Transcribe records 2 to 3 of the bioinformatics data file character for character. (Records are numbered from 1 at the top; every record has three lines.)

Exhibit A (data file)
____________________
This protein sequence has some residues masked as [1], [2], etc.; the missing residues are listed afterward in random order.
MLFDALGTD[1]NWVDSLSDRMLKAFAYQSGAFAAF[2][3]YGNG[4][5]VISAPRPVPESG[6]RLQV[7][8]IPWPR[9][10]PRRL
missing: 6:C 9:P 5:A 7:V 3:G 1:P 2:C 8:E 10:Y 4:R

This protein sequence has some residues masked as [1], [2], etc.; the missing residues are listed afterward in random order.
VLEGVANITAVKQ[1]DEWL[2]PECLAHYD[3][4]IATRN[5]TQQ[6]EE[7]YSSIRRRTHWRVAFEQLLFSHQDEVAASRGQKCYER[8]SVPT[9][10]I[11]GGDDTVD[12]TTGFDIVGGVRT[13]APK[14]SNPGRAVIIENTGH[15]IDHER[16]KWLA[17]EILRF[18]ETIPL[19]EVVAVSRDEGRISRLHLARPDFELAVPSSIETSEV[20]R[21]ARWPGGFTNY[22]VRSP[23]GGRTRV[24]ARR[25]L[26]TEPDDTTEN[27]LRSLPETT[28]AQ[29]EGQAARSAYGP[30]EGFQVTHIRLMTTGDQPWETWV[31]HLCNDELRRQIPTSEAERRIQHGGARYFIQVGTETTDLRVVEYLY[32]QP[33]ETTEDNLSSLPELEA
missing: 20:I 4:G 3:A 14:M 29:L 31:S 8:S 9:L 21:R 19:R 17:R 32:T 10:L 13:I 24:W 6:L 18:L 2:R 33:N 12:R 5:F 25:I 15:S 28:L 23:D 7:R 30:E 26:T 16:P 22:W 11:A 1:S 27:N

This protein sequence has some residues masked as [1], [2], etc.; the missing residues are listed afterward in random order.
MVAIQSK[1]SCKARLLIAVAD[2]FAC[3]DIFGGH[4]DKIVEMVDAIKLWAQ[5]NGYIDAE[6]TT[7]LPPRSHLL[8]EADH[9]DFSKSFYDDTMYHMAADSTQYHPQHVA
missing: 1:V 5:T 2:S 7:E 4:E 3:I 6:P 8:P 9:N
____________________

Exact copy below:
This protein sequence has some residues masked as [1], [2], etc.; the missing residues are listed afterward in random order.
VLEGVANITAVKQ[1]DEWL[2]PECLAHYD[3][4]IATRN[5]TQQ[6]EE[7]YSSIRRRTHWRVAFEQLLFSHQDEVAASRGQKCYER[8]SVPT[9][10]I[11]GGDDTVD[12]TTGFDIVGGVRT[13]APK[14]SNPGRAVIIENTGH[15]IDHER[16]KWLA[17]EILRF[18]ETIPL[19]EVVAVSRDEGRISRLHLARPDFELAVPSSIETSEV[20]R[21]ARWPGGFTNY[22]VRSP[23]GGRTRV[24]ARR[25]L[26]TEPDDTTEN[27]LRSLPETT[28]AQ[29]EGQAARSAYGP[30]EGFQVTHIRLMTTGDQPWETWV[31]HLCNDELRRQIPTSEAERRIQHGGARYFIQVGTETTDLRVVEYLY[32]QP[33]ETTEDNLSSLPELEA
missing: 20:I 4:G 3:A 14:M 29:L 31:S 8:S 9:L 21:R 19:R 17:R 32:T 10:L 13:I 24:W 6:L 18:L 2:R 33:N 12:R 5:F 25:I 15:S 28:L 23:D 7:R 30:E 26:T 16:P 22:W 11:A 1:S 27:N

This protein sequence has some residues masked as [1], [2], etc.; the missing residues are listed afterward in random order.
MVAIQSK[1]SCKARLLIAVAD[2]FAC[3]DIFGGH[4]DKIVEMVDAIKLWAQ[5]NGYIDAE[6]TT[7]LPPRSHLL[8]EADH[9]DFSKSFYDDTMYHMAADSTQYHPQHVA
missing: 1:V 5:T 2:S 7:E 4:E 3:I 6:P 8:P 9:N